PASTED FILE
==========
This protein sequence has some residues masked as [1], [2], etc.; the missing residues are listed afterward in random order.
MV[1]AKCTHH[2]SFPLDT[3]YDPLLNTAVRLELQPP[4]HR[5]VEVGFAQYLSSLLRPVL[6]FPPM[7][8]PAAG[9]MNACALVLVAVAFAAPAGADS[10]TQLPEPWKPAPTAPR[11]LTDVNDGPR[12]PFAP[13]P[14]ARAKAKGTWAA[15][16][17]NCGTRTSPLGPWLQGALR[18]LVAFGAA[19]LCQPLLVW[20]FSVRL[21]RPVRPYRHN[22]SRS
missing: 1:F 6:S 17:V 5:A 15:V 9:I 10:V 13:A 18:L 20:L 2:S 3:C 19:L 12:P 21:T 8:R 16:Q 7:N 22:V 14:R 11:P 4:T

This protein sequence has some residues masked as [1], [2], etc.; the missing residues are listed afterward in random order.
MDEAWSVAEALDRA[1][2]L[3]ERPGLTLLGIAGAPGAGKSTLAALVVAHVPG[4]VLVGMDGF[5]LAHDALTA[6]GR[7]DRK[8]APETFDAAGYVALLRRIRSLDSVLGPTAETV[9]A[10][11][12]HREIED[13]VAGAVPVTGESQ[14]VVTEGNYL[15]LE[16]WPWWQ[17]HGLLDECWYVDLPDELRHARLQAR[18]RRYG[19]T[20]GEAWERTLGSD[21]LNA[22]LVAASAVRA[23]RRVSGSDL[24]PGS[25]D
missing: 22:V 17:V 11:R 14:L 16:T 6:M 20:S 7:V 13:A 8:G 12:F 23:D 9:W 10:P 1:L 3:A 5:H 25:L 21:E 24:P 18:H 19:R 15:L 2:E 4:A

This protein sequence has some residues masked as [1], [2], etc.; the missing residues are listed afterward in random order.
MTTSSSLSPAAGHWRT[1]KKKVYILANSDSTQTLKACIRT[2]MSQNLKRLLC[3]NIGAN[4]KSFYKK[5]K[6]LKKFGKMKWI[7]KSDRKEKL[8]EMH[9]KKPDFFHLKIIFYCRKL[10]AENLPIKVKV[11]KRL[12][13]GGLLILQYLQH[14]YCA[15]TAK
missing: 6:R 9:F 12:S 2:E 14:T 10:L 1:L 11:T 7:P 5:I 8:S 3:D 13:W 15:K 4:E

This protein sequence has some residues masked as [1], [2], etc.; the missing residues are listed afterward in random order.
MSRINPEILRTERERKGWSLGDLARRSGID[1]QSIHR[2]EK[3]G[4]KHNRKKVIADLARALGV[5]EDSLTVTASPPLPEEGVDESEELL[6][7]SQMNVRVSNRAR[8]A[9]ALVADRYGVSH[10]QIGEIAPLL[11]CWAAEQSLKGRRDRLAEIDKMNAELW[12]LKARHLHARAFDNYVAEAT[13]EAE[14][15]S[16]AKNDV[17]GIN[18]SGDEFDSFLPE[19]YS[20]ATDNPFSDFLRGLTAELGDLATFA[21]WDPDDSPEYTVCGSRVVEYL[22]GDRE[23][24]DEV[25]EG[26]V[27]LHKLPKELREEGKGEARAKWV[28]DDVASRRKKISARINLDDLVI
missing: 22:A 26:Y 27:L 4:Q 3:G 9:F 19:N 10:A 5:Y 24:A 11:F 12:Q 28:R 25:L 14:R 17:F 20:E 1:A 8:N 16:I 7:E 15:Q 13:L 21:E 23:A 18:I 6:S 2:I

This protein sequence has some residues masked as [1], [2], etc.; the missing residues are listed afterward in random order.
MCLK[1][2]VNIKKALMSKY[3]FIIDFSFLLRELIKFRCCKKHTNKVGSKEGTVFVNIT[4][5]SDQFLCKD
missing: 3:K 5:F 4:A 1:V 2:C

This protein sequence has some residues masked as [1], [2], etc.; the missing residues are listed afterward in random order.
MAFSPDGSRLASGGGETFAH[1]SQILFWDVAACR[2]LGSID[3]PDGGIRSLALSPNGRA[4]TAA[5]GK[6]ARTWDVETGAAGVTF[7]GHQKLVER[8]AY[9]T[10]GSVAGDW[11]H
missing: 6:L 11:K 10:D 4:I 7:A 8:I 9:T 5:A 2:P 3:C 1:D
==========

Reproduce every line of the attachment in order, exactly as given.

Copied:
This protein sequence has some residues masked as [1], [2], etc.; the missing residues are listed afterward in random order.
MV[1]AKCTHH[2]SFPLDT[3]YDPLLNTAVRLELQPP[4]HR[5]VEVGFAQYLSSLLRPVL[6]FPPM[7][8]PAAG[9]MNACALVLVAVAFAAPAGADS[10]TQLPEPWKPAPTAPR[11]LTDVNDGPR[12]PFAP[13]P[14]ARAKAKGTWAA[15][16][17]NCGTRTSPLGPWLQGALR[18]LVAFGAA[19]LCQPLLVW[20]FSVRL[21]RPVRPYRHN[22]SRS
missing: 1:F 6:S 17:V 5:A 15:V 9:I 10:V 13:A 18:L 20:L 2:S 3:C 19:L 12:P 21:T 8:R 16:Q 7:N 22:V 14:R 11:P 4:T

This protein sequence has some residues masked as [1], [2], etc.; the missing residues are listed afterward in random order.
MDEAWSVAEALDRA[1][2]L[3]ERPGLTLLGIAGAPGAGKSTLAALVVAHVPG[4]VLVGMDGF[5]LAHDALTA[6]GR[7]DRK[8]APETFDAAGYVALLRRIRSLDSVLGPTAETV[9]A[10][11][12]HREIED[13]VAGAVPVTGESQ[14]VVTEGNYL[15]LE[16]WPWWQ[17]HGLLDECWYVDLPDELRHARLQAR[18]RRYG[19]T[20]GEAWERTLGSD[21]LNA[22]LVAASAVRA[23]RRVSGSDL[24]PGS[25]D
missing: 22:V 17:V 11:R 14:L 16:T 6:M 20:S 7:V 13:A 8:G 12:F 23:D 9:W 10:P 1:L 3:A 5:H 25:L 21:E 24:P 18:H 19:R 15:L 2:E 4:A

This protein sequence has some residues masked as [1], [2], etc.; the missing residues are listed afterward in random order.
MTTSSSLSPAAGHWRT[1]KKKVYILANSDSTQTLKACIRT[2]MSQNLKRLLC[3]NIGAN[4]KSFYKK[5]K[6]LKKFGKMKWI[7]KSDRKEKL[8]EMH[9]KKPDFFHLKIIFYCRKL[10]AENLPIKVKV[11]KRL[12][13]GGLLILQYLQH[14]YCA[15]TAK
missing: 6:R 9:F 12:S 2:E 14:T 10:L 1:L 11:T 7:P 5:I 8:S 3:D 13:W 15:K 4:E

This protein sequence has some residues masked as [1], [2], etc.; the missing residues are listed afterward in random order.
MSRINPEILRTERERKGWSLGDLARRSGID[1]QSIHR[2]EK[3]G[4]KHNRKKVIADLARALGV[5]EDSLTVTASPPLPEEGVDESEELL[6][7]SQMNVRVSNRAR[8]A[9]ALVADRYGVSH[10]QIGEIAPLL[11]CWAAEQSLKGRRDRLAEIDKMNAELW[12]LKARHLHARAFDNYVAEAT[13]EAE[14][15]S[16]AKNDV[17]GIN[18]SGDEFDSFLPE[19]YS[20]ATDNPFSDFLRGLTAELGDLATFA[21]WDPDDSPEYTVCGSRVVEYL[22]GDRE[23][24]DEV[25]EG[26]V[27]LHKLPKELREEGKGEARAKWV[28]DDVASRRKKISARINLDDLVI
missing: 22:A 26:Y 27:L 4:Q 3:G 9:F 19:N 10:A 5:Y 24:A 11:F 12:Q 28:R 25:L 14:R 17:F 20:E 1:A 8:N 16:I 7:E 15:Q 13:L 21:E 23:A 18:I 6:S 2:I

This protein sequence has some residues masked as [1], [2], etc.; the missing residues are listed afterward in random order.
MCLK[1][2]VNIKKALMSKY[3]FIIDFSFLLRELIKFRCCKKHTNKVGSKEGTVFVNIT[4][5]SDQFLCKD
missing: 3:K 5:F 4:A 1:V 2:C

This protein sequence has some residues masked as [1], [2], etc.; the missing residues are listed afterward in random order.
MAFSPDGSRLASGGGETFAH[1]SQILFWDVAACR[2]LGSID[3]PDGGIRSLALSPNGRA[4]TAA[5]GK[6]ARTWDVETGAAGVTF[7]GHQKLVER[8]AY[9]T[10]GSVAGDW[11]H
missing: 6:L 11:K 10:D 4:I 7:A 8:I 9:T 5:A 2:P 3:C 1:D